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Arethusa

30-11-2019

Dirt Girl, Bad-arse Barbie, Shreevy, Dare Devil, Monners, The Wizard, Sketchy Maddog and meeee

Bad-arse Barbie mentioned she needed a bit of support to get back on the horse after last weekend’s incident so in a funny sort of round about way me and the Mad One pretty much invited ourselves, and later The Wizard, on to the trip she was doing with Dirt Girl. Belatedly we worked out it was originally suppose to be a girls trip….

Anyhoo,

It had been awhile since I’d seen some of this crew and it was the first time meeting Sheervy and Monners in real life so we do a meet and greet and I notice every one had the packs out ready to go.

Um, we still need to drive down a bit to the car park…..

The Crew

At the carpark we wake some campers with our not so quiet banter and then make our way along the trail

Last couple of times I’ve followed the trail down a bit far east and had to traverse back through scrub. This time I make more or less a bee line down the ridge. Through the scrub

Sketchy Maddog starts to “question” my navigation. It’s just down there. Says I. pointing to a big tree down the ridge

I think it’s over there. Says she. You’re shit navigator. It’s over that way

I’m pretty sure it’s just there. Say I

Oh shit, I can see the sling on the tree. Says she pointing to the very same tree I pointed to earlier.

1 point: Flynny

Two crazy souls right there. Sketchy Maddog took control of setting the abseils for the day. 1 point: Sketchy Maddog

We gain the creek and boulder hop down to the start of the canyon and one of the coolest abseils in the Blue Mountains.

Explaining the system. The rope goes through the thing and then you do a thing with the things so that when things happens you can do things and it keeps ya mate safe. Simplz ©Shreevy
Stunning shot by ©Madie. How good are phone cameras these days.

Even in this dry spell it didn’t disappoint

Click to enbiggen

The gang

Click to make large

It’s a great little canyon ©Madie

Click for the sake of clicking

Team work makes the Dream work

We’ve gotten through the canyon fairly quick without ever feeling like we were rushing. So we have an early lunch and chill out in the sun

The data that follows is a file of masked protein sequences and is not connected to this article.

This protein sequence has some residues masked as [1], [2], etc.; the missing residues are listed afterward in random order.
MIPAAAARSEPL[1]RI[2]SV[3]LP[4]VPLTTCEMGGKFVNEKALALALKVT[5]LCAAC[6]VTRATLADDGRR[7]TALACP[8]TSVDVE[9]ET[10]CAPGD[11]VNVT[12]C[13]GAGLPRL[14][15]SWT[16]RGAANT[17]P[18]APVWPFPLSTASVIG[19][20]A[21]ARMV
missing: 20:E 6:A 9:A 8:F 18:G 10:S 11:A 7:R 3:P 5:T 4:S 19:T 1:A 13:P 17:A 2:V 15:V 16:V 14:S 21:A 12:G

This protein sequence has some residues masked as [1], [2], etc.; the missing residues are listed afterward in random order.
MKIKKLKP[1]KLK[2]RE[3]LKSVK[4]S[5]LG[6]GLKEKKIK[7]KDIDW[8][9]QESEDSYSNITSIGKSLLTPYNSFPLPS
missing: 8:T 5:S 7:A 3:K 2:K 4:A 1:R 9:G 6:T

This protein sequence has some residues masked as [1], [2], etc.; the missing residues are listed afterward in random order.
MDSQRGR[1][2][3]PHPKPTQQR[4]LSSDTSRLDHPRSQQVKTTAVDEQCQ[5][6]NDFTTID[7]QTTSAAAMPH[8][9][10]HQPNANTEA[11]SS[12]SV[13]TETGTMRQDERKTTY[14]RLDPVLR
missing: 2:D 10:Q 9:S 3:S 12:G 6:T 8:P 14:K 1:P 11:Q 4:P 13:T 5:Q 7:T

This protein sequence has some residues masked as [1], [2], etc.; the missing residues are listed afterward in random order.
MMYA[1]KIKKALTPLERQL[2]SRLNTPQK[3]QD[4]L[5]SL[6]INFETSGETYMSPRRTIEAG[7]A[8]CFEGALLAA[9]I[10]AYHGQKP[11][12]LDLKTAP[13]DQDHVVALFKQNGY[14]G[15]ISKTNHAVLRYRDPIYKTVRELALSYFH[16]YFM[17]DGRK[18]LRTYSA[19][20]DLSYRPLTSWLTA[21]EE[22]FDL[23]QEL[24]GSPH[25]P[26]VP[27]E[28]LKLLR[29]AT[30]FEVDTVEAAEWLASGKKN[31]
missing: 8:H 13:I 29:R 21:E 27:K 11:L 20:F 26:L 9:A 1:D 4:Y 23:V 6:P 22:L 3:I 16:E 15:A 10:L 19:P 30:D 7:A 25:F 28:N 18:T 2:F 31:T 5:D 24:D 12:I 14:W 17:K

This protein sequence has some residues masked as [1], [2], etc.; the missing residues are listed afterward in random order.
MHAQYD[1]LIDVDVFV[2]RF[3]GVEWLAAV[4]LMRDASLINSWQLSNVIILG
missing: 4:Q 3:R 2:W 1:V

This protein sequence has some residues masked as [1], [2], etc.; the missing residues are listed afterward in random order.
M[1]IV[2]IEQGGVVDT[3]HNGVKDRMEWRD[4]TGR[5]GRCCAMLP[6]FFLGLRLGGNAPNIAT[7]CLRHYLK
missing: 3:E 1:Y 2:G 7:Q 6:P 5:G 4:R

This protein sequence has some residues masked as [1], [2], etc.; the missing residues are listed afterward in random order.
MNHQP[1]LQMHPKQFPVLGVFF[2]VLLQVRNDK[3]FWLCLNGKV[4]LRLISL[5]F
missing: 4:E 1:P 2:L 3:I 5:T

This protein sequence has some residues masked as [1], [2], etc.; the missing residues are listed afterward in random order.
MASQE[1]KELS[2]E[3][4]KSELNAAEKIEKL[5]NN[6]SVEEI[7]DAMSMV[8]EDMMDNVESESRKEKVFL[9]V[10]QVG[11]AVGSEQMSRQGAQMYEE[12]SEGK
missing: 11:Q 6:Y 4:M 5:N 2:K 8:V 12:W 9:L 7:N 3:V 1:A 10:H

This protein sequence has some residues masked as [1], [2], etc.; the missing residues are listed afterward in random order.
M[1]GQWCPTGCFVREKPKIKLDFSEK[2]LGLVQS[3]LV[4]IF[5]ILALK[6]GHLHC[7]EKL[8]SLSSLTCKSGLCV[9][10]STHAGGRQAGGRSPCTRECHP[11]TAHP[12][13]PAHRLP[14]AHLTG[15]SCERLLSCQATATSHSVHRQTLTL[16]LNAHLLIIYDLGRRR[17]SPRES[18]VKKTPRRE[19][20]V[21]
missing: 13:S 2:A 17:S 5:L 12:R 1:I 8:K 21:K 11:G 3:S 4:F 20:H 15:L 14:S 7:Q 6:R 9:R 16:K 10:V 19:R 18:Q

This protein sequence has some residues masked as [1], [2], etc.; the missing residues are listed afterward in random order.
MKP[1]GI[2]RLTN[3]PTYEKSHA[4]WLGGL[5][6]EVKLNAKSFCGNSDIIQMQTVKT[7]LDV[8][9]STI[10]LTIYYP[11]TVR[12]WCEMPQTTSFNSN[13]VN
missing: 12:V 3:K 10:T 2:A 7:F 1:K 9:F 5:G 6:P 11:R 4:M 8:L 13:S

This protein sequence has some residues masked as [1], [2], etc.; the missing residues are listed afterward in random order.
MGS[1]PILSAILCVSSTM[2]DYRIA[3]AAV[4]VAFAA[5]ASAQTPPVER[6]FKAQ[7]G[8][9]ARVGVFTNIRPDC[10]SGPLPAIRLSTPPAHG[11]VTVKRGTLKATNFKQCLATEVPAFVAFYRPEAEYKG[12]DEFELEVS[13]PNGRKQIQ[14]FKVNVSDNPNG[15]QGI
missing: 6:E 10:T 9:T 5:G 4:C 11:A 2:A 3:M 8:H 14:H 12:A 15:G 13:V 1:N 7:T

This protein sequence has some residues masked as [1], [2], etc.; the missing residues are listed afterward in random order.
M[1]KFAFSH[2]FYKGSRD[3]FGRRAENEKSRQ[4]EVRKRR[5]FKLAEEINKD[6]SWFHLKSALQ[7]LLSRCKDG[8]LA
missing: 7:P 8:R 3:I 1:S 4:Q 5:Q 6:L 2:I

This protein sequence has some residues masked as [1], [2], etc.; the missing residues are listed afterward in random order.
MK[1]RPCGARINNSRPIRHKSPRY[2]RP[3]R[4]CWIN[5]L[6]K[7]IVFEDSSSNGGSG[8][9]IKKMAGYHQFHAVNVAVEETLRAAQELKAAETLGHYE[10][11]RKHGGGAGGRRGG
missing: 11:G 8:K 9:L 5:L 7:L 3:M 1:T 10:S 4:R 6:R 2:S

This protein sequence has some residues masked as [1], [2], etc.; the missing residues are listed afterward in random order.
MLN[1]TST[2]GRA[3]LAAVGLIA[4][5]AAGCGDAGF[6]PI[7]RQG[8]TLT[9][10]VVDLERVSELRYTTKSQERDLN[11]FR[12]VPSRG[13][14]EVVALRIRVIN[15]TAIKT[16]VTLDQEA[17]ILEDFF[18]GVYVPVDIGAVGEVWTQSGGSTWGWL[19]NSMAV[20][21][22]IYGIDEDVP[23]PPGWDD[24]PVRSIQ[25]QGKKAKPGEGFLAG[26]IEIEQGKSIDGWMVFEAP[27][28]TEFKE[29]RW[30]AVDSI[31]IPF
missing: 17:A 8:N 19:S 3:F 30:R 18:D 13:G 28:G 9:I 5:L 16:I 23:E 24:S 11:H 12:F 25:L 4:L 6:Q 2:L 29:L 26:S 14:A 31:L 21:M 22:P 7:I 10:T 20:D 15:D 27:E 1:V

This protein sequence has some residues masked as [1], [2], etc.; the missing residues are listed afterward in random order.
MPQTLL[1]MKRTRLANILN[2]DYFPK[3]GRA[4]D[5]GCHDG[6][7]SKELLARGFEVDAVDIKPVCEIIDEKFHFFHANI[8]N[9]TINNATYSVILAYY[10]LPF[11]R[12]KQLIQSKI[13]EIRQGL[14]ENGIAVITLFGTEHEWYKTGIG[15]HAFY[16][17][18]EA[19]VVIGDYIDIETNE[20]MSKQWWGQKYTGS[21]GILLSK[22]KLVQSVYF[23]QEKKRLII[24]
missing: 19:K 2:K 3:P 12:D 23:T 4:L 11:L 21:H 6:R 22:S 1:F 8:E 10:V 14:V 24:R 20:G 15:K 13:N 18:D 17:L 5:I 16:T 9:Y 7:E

Just around the corner is a magnificent view ©Madie

The traditional exit was to continue down, then traverse the Carne Wall, then get benighted. then cry a bit, then swear you’d never ever, ever do it again.

A climbing exit now makes Arethusa one of the most funnest, adventurous little canyons in the mountains. Not to mention how pretty it is.

But you need to have reasonable climbing skills

There are 3 proper climbing pitches, that are a little run out on lead, and several scrambles and hand over hands
Madie lead all of them. 3 Points Sketchy

And as luck would have it a cool breeze greets us for the walk out

Champion crew ©Shreevy

Party size: 8 all experienced

Time: 6.5hr car to car

I have a simple philosophy: Fill what’s empty. Empty what’s full. And scratch where it itches.Alice Roosevelt Longworth

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Flynny’s angels… or sumfink

Coinslots and Bull Ants

16/06/2019

Russ, Stu, Ethan and meeeeeee

Despite (or possibly because) starting the year doing some amazingly awesome and epic trips I’ve been struggling to get out lately. Trying to find that balance between family, canyoning, the mountain bike club, work and all the other crap I do has needed a bit of tending.

Anyhooo I had a weekend free and the guys were keen. Our plans to do something in the Wolgan took a dive when I remembered the glowworm tunnel marathon was on and the valley would be packed.

Shall we go one valley over and do Coinslot.

Yep

It’s really short shall we follow up with Doomsday (AKA Bull Ant)

Yep

They are an argumentative bunch…

Anyhooo, We converge at my place, load gear in ute and head off.

Reaching the car park the fog was that thick we couldn’t see the clifflines but we were soon well above that and the views on the way up to Coinslot never fail to impress

I’d considered doing the climbing route as I know all the guys are competent but then thought if we wanted to do another canyon none of us had done before it might be best to take the quicker way up thus we take the not quiet climbing route.

Previously with different groups, some of whom needed roping up, the climb up to Coinslot always seemed a longer expedition but in no time we were up and into it.

In the absence of the Mad One Russ volunteered to go all Madie on the heart shaped rock

Russ Enjoying the Coinslot abseil
Stu at the top of the 29m Coinslot abseil
It’s a stunning drop
Then we avoid the pool with one of the easiest games of “the water is lava” ever, making use of some very convenient finger pockets
Stu in silhouette against the Capertee valley

And then it’s back down to the hill to the car, it’s barely lunch time.

I’ve got some vague track notes to get us to the start of Doomsday and after a bite to eat we head off up the other side of the valley. The climb up starts steep and gets steeper. Some dodgy not-quiet-rock-climbing sees us standing on a summit over looking the valley.

It’d be a nice spot for a morning tea break or sumfink.

Down into a gap and up the other side then steadily up a ridge.

The canyon must start fairly high up in the system….

Nope.